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Recreation Therapy Program for Veterans Offers Relief from PTSD, TBI

Peter Biello
Navy veteran Zech Anderson (right) bikes with Lou Fladger (left) and Northeast Passage recreation therapist Cathy Thompson.

Thirty-five year old Navy veteran Zech Anderson shifts gears on a mountain bike and glides down a leaf-littered path. He’s riding through the woods near UNH with a fellow veteran, Lou Fladger. Anderson’s been down this trail before.

"When I first started doing this biking stuff, I would be huffing and puffing by now," he says. 

This summer he biked once or twice a week, but since classes started, he’s had to cut back to once or twice a month. An organization based on campus called Northeast Passage sets up the rides. The group offers recreation therapy for veterans with post-traumatic stress disorder or a traumatic brain injury.

Anderson has both. Rides like this give him time to focus on the moment and talk to other veterans. Northeast Passage provides the bikes and the helmets—all a veteran has to do is ask.

Anderson and Fladger served in the military years apart, but they’re both fighting similar battles with their own minds. While serving as a prison guard in Iraq, Anderson kept watch over 150 terrorists. Death threats were routine. Once he was assaulted by a prisoner. Every day was life or death. He couldn’t kick that feeling when he came home.

"My ex-wife would ask me to get a gallon of milk from the store, and I would flip out because I didn’t see a reason why we had to get a gallon of milk right then and there," Anderson says. He’d think: Two miles to the store, two miles back. What if the road is rigged with bombs? What if someone tries to kill me?

After his marriage fell apart, his friend invited him to move to New Hampshire. So he did. Then the VA Hospital in Manchester referred him to Northeast Passage. He’s been biking ever since.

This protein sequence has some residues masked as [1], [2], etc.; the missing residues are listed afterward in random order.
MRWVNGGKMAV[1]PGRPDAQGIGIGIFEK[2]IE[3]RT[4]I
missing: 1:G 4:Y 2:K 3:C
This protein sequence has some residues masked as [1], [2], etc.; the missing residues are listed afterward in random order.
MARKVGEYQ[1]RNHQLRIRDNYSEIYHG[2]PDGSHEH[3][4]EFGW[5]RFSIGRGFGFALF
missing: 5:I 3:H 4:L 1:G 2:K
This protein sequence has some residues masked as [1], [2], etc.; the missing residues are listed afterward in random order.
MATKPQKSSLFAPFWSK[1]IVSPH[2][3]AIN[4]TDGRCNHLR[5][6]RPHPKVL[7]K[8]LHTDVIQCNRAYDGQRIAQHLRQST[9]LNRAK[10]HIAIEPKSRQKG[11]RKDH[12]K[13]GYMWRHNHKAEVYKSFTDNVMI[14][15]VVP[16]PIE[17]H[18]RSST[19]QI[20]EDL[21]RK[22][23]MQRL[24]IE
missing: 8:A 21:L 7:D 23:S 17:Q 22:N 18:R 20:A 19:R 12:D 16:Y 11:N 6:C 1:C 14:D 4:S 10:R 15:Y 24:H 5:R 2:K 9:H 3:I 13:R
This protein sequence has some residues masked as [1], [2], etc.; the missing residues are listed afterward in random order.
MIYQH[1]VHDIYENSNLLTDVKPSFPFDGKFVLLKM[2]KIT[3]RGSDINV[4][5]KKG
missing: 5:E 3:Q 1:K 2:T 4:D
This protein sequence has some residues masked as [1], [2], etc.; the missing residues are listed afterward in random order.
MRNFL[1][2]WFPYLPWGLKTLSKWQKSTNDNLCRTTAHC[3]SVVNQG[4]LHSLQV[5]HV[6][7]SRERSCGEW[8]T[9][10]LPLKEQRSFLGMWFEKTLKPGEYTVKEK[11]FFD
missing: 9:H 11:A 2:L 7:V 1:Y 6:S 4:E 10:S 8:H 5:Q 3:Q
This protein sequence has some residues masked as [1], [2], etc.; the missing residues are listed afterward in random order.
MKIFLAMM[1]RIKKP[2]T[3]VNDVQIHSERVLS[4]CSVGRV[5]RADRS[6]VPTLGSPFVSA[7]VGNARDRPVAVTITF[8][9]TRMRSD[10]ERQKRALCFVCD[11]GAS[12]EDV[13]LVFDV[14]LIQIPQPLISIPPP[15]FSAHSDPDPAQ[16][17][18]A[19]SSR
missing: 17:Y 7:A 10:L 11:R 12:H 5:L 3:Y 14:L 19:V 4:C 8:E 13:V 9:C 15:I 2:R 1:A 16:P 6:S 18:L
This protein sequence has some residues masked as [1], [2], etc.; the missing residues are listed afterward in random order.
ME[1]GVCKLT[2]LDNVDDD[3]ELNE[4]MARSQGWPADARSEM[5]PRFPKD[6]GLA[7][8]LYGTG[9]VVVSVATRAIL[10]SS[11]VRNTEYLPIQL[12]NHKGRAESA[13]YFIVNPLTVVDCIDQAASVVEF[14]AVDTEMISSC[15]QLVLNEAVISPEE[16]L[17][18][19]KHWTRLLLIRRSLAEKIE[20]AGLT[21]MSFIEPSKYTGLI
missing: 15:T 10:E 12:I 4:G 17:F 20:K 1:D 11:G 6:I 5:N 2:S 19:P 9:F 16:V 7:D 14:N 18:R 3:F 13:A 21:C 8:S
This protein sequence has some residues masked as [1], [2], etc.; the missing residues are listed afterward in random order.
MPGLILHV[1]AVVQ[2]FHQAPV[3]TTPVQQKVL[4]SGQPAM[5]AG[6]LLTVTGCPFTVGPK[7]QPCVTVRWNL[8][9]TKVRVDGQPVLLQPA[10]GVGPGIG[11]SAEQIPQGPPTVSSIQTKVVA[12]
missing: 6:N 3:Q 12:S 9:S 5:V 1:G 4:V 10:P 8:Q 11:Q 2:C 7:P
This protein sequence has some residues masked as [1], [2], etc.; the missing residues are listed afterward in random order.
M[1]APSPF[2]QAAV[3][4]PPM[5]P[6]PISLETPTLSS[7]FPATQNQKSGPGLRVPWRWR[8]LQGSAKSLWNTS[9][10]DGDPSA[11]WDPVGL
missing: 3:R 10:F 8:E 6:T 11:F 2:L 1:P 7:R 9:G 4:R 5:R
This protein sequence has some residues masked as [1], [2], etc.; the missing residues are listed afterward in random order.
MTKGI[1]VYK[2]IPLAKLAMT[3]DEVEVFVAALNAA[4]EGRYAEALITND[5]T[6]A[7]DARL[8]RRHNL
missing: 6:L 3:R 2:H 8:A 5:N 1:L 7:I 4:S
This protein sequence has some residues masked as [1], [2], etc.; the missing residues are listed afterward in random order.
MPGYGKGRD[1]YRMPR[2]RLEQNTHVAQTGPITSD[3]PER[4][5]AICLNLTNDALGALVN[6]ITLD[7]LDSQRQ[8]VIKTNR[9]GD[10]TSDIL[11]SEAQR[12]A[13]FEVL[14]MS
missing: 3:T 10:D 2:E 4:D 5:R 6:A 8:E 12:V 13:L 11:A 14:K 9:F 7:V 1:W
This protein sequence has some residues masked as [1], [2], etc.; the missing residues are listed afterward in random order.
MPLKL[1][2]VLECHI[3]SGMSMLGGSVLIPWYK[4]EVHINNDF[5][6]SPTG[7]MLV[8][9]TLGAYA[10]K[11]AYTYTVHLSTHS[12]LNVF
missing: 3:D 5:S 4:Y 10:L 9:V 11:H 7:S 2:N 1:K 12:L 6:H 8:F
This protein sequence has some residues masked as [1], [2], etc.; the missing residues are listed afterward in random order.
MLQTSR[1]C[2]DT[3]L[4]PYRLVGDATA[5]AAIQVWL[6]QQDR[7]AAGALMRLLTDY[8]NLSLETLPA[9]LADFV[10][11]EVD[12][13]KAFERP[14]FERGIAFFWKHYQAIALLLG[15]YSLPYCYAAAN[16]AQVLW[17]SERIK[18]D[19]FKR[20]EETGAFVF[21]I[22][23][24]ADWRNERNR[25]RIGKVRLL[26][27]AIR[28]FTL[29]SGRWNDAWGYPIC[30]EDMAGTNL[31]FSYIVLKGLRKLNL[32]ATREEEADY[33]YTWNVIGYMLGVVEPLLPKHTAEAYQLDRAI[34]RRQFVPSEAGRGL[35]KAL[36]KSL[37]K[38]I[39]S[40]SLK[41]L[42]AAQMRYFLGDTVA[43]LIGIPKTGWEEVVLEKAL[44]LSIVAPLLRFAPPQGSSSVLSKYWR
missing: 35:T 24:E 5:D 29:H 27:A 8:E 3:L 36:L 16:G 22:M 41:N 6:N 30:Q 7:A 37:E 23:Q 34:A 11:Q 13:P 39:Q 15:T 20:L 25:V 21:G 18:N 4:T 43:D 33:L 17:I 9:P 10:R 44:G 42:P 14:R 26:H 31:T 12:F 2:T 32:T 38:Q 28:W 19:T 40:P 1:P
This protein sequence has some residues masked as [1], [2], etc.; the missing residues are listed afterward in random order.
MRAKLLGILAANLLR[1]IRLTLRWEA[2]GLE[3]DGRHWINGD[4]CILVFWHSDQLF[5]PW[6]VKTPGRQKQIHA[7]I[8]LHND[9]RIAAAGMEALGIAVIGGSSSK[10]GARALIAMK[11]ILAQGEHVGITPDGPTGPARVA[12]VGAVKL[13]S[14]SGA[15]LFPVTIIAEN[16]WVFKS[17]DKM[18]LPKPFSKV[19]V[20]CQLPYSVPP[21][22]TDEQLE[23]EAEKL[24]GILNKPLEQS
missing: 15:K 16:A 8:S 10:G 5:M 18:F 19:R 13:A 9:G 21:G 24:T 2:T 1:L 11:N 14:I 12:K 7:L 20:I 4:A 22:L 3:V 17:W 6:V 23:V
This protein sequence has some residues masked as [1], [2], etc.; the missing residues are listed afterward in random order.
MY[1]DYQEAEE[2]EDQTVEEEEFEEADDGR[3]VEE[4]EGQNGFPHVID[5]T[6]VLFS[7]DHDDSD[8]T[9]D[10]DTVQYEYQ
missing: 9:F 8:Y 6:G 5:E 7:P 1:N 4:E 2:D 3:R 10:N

"It’s effective for me because it gets me out," he says. "Instead of sitting in my apartment all day long, watching TV and playing video games, I’m outside moving around."

All that moving around has helped him get off medication to treat his depression. He’s also socializing more.

Jill Gravink started the program and is its executive director.  The program began in 1990 with a focus on helping anybody with a disability. "You just want to be sure that when our veterans return from combat, that they’re able to feel home here. And that’s what we’re trying to accomplish for them," she says. 

In 2006, Northeast Passage received a grant to work with veterans of the post 9/11 wars with physical disabilities. Eventually the program received a $300,000 grant from the VA to serve veterans from any war for any ailment, mental or physical.

"We had a woman who said—her husband was in Vietnam—There’s a whole generation of veterans who are gathering dust in a closet because they haven’t been able to get past some of the post-traumatic stress from Vietnam," says Gravink.

The VA renewed that $300,000 grant last year, and last year the program served 271 different veterans from New Hampshire, Maine, and Massachusetts. Northeast Passage also sends recreational therapists to veterans’ homes to help them become more active outside. 

"We had a veteran that was talking about it was the first time in 50 years he’s been able to feel safe on a golf course," Gravink says. 

It’s unclear whether that $300,000 grant will be renewed next year. But VA officials say they’re confident that some funding—if not this grant—will come through for Northeast Passage.

For Anderson, as the weather cools, he's thinking of taking up a new kind of recreation therapy: yoga.

“If somebody told me five years ago that I’d be doing yoga, I would have told them they were probably crazy. I never would have seen myself doing it.”

Zech Anderson says he’ll keep coming to Northeast Passage—and studying at UNH, where he plans to become a recreational therapist who specializes in helping veterans. 

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